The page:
Perhaps, other news outlets will follow Fox News’ lead by reporting on the new information regarding the 9/11 attack which states “an urgent request from the CIA annex for military back-up during the attack on the U.S. consulate and subsequent attack several hours later on the annex itself was denied by the CIA chain of command – who also told the CIA operators twice to ‘stand down’ rather than help the ambassador’s team when shots were heard at approximately 9:40 p.m. in Benghazi on September 11.”

By now it’s obvious that Obama and his administration did not handle the situation correctly. Rather than taking a presidential stance during the horrendous incident, Obama kept his mind and actions on his 2012 reelection campaign and tried to alter the obvious reasons for the deadly attack. To many, it was obvious the moment the 9/11 incident was reported. After all, it was in the Middle East and on 9/11. Was there honestly ever any logical doubt that this was a terrorist attack? How insulting for the president to think that Americans would believe anything else.

Again, the stories are beginning to surface which say – just days before the election – that Obama was in the Situation Room of the White House watching the attack just before heading out to Las Vegas to campaign. How does one stomach watching such a deadly attack and then go party for votes in Vegas? Beyond being incredibly wrong, it’s unconscionable.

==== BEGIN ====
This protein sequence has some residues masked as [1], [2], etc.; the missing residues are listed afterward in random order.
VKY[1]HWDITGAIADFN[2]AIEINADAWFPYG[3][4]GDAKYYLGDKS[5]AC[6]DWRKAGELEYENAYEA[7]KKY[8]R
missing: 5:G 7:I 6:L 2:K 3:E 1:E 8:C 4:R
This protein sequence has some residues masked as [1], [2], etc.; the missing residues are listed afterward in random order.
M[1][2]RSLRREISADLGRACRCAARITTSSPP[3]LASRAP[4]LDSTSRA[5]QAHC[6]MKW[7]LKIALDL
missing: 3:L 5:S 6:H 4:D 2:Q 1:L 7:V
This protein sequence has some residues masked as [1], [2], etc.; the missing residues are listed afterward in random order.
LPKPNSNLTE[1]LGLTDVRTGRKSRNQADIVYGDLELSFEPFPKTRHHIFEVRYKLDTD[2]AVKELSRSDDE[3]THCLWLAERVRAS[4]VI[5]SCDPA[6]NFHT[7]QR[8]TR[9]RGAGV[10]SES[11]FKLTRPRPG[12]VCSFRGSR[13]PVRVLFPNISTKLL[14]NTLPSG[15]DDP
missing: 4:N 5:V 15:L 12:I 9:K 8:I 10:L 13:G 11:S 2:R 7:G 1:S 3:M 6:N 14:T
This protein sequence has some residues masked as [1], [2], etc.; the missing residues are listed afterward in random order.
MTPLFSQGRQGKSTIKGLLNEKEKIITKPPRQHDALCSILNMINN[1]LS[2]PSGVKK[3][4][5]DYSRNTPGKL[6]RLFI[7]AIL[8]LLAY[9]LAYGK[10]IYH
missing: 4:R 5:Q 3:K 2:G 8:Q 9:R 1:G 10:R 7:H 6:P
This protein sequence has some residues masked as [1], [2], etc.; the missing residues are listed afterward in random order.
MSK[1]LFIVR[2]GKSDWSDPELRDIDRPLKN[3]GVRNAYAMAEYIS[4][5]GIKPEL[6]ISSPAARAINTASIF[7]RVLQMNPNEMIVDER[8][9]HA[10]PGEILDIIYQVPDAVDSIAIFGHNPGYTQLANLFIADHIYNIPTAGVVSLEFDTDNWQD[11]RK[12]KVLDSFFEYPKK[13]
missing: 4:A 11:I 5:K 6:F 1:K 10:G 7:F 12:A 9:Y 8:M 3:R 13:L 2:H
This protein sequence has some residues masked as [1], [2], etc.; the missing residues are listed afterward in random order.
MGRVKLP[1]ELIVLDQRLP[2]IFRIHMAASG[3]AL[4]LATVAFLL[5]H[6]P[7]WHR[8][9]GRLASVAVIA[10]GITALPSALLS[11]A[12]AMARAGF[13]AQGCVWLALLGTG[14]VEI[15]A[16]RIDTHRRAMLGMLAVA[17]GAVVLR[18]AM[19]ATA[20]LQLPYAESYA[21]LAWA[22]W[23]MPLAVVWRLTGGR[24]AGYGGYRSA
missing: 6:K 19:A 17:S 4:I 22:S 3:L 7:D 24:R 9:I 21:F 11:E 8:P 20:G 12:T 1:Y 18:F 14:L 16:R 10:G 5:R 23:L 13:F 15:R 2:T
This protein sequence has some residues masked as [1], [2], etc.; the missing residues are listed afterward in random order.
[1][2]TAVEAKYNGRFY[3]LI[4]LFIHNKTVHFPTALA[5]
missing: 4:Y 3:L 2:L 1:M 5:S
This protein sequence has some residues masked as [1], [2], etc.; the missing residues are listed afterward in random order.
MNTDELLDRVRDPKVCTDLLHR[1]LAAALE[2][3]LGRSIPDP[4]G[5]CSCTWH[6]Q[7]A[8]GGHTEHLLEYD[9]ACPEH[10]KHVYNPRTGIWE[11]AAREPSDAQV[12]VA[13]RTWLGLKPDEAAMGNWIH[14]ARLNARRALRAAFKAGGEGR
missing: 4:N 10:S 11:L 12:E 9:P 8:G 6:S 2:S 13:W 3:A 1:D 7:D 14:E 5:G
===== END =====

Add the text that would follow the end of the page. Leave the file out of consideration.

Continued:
Romney began the deserved-criticism of Obama’s non-actions and denials made during and after the attack but shied away. He shouldn’t have. He should have been – and should now be – as vigilant with his Benghazi allegations of wrongdoing on Obama’s part as Obama has been with his diversionary tales of Big Bird, folders, and his spin on the questionable auto bailout. Obama only wants to talk about rape when Benghazi and the economy need to be discussed equally, if not more right now.

There are seven days – no more – before the election that is justifiably being called the most important election of our time. This is no time for the media to get away with ignoring the obvious importance of this story – other than reporting Obama is “offended” – in an effort to help Obama win the election. Furthermore, this is no time for Mitt Romney to fall for being bullied into not talking about the story.

Romney was right to mention the Benghazi incident during the first debate. He has been wrong to not run with that issue until November 6. The truth is going to come out eventually anyway, therefore it ought to be come out before the election – regardless of when the hearings have been apparently conveniently planned to occur after the election for political reasons.

About Scott Paulson

Scott Paulson writes political commentary for and teaches English at a community college in the Chicago area. The views and opinions expressed in this post are those of the author and do not necessarily reflect the official policy or position of CBS Local.